Last summer, the AIDS Healthcare Foundation presented the greater Fort Lauderdale community with a bold initiative to address the low-income housing crisis in the city.
Partnering with a coalition of nonprofit organizations, including the United Way, AHF announced plans to break ground on a housing complex for low-income residents in Fort Lauderdale. SFGN saluted the effort then, and stands by it today.
The LGBT community is a part of our city, not apart from it. There are gay and lesbian men and women in our midst who struggle to pay their rent and meet their needs. We are not all affluent. Our sunny shores radiate opportunity, but not everyone prospers and tans. Some of us get burnt.
Nearly a year has past, and AHF should have been able to launch their project. But the city staff is blocking them, neighbors are blacklisting them, and city officials, including the mayor, are retreating inexcusably and unconscionably. We won’t have it.
These are the toxic effects of the perverted “Not-In-My-Backyard-You-Won’t Syndrome,”— we love you, we love you, we love you — as long as you don’t move in next door.
The truth is that this project is not even “next door.” The housing complex proposal is for a parcel of land near many other small apartments and office buildings, not far from the county courthouse, accessible to public transportation.
Last week, the city attorney rendered an opinion that the new development should be classified as a ‘social services residential facility.’ This makes the complex a ‘non permitted use.’ I take exception to that finding. In my judgment, it is flawed. While there is a lot of legalese involved, we think it is subject to a broader interpretation, permissible under local zoning codes.
In other words, the city attorney is playing with words to tie a noose around AHF’s neck. But what is being hung instead is Justice.
One day, a vote will be cast in the public record. One day, our elected commissioners will have to put their money with their mouth is. They can’t speak out for hope and opportunity in one breath while denying it with the other.
Over 789,000 Floridians spend more than half of their income on rent each month. There is little left over for health care and insurance needs. Low-income housing frees up money for financially challenged families to use on basic necessities.
AHF is a leader in health care for our community. They understand good health starts with people having a good home, and a place to hang your hat; to be sheltered from the storm. Common sense dictates we move the project forward, not slow it down.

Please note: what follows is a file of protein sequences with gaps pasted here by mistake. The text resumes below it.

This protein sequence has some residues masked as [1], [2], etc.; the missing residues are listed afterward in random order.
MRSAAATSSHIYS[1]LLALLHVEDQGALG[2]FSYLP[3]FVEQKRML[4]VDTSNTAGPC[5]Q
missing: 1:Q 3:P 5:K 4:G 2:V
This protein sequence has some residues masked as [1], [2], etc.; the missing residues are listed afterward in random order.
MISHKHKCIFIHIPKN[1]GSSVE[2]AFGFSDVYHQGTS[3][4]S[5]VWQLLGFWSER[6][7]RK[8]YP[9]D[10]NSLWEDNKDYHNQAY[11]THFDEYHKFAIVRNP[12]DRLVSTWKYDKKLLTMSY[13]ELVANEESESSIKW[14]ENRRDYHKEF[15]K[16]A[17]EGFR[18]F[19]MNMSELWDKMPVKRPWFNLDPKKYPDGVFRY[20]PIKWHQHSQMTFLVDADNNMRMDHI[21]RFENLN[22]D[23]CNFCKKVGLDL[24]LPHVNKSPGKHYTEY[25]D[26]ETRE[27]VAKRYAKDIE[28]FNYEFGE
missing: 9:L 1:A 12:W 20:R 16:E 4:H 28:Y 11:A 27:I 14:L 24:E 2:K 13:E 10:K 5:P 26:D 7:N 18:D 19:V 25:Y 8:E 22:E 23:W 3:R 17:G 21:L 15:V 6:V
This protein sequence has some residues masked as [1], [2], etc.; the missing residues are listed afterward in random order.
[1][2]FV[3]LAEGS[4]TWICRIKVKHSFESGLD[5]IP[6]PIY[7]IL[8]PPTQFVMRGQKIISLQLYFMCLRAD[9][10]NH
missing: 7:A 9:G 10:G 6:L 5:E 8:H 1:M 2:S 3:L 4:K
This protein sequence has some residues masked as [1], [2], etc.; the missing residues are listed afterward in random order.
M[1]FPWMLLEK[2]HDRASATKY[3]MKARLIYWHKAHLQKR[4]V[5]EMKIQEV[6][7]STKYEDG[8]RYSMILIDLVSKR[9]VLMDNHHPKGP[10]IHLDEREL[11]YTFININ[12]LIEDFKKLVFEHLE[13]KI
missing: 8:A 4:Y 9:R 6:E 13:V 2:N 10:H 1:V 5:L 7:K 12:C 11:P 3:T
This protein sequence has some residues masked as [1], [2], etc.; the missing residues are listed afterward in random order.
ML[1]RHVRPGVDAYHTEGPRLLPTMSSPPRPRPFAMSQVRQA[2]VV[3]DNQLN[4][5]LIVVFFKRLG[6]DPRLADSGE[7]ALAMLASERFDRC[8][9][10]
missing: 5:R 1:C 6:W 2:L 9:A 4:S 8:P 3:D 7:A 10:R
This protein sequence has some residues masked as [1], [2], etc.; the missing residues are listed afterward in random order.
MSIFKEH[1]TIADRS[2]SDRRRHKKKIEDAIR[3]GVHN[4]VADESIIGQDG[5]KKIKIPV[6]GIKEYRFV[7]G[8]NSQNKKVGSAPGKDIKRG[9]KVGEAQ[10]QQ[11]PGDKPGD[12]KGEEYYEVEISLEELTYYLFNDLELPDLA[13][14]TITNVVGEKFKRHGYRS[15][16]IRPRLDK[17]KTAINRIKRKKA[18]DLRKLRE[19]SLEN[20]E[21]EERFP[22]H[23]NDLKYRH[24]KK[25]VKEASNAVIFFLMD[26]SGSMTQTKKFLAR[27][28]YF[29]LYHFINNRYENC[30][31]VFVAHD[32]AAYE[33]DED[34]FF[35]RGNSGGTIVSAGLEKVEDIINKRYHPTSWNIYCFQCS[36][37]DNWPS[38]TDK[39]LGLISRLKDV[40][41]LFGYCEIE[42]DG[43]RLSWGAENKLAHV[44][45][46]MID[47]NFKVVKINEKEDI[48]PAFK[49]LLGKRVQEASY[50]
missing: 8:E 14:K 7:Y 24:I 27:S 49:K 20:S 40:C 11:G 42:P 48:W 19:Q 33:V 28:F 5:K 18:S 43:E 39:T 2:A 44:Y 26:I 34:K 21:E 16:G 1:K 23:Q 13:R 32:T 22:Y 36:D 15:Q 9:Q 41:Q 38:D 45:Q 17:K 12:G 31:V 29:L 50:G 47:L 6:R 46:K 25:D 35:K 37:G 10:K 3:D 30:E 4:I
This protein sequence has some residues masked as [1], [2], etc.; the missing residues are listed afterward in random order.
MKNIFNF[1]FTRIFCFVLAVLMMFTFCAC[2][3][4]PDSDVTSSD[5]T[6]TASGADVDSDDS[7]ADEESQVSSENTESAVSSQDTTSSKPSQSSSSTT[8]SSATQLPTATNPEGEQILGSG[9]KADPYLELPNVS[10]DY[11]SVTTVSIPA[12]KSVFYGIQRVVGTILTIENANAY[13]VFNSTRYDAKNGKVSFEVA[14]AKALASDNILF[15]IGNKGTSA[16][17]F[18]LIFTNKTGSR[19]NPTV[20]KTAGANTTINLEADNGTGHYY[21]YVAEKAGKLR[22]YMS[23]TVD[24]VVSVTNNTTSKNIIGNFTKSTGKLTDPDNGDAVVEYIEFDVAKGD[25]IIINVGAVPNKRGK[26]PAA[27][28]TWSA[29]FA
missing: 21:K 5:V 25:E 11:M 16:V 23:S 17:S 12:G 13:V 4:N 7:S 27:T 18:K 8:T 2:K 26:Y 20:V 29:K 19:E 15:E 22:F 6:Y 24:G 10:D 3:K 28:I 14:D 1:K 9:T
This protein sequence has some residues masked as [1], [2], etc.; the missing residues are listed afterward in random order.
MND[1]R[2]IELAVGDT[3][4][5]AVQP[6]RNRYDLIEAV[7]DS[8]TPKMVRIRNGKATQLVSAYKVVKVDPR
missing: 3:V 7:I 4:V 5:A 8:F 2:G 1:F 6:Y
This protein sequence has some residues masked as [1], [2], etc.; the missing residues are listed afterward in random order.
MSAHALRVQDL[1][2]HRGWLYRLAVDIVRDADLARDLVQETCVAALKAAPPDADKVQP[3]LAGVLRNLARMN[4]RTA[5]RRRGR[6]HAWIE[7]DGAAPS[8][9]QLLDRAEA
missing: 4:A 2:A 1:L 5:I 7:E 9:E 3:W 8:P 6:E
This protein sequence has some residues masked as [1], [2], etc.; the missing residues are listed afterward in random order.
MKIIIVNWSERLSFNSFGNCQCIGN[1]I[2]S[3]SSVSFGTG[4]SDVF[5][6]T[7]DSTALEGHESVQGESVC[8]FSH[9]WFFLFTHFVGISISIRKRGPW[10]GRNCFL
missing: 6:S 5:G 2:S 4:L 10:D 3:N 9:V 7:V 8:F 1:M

A caring community should embrace the opportunity to create a place where less wealthy residents find and secure clean and safe housing. A concerned city commission would endorse the AHF proposal, not run from it.
Over a history of decades, Fort Lauderdale officials disgraced themselves by subordinating the needs of its disenfranchised populations. We once even had a mayor who encouraged citizens to pour bleach in their garbage cans to discourage desperate people from poaching for food. In 2019, can we please move to a higher moral plateau?
Across America, from NY to LA, we are witnessing a growing tide of homelessness in urban communities. Tent cities are being set up. We do not have to let this happen here. We can lead the way by providing modest accommodations for those who can afford low-income housing.
The employable residents of this proposed complex would have easy access to mass transit and those scooters popping up on every corner of downtown. There will be downtown jobs in the hospitality industry and on the beach within their reach.
The Fort Lauderdale project is specifically targeted to families, along with assisting low-income and chronically ill individuals, focusing on sustainable rental-to-ownership models. It is designed to be a home, not a hospital.
This project will not hurt Rio Vista, but it will help those who can’t afford to live there. We can’t let the false concerns of the rich deny the legitimate concerns of those not so blessed with such good fortune.
AHF has been working to address the housing needs of the chronically ill for 30 years. They were once in the forefront of advocating ADAP housing in Miami. This is not their first rodeo. They have fought this fight before. They should be applauded, not accosted.
An affordable roof over your head creates and fosters self-esteem. No matter how small, it gives you something you can call your own. We are all but a step away from walking in soles that are torn. But let our souls be full, caring for those who need help.
What is right is not always popular, and what is popular is not always right. The city commissioners and our mayor, particularly, should embrace this project. They cannot afford to do less.
You can’t help but notice that the city of Fort Lauderdale is redoing its Andrews Avenue Bridge. Build one low-income families can cross as well.
We bill ourselves as the Venice of America. Let’s make sure everyone has a gondola to row and paddle just above the tides, not to sink under them.
Let’s make sure Mayors who drive Mercedes-Benz Maybachs do not forget the citizens who can’t afford scooters. They are his constituency as well.
Don’t just give them your voice through lip service. Give them your vote.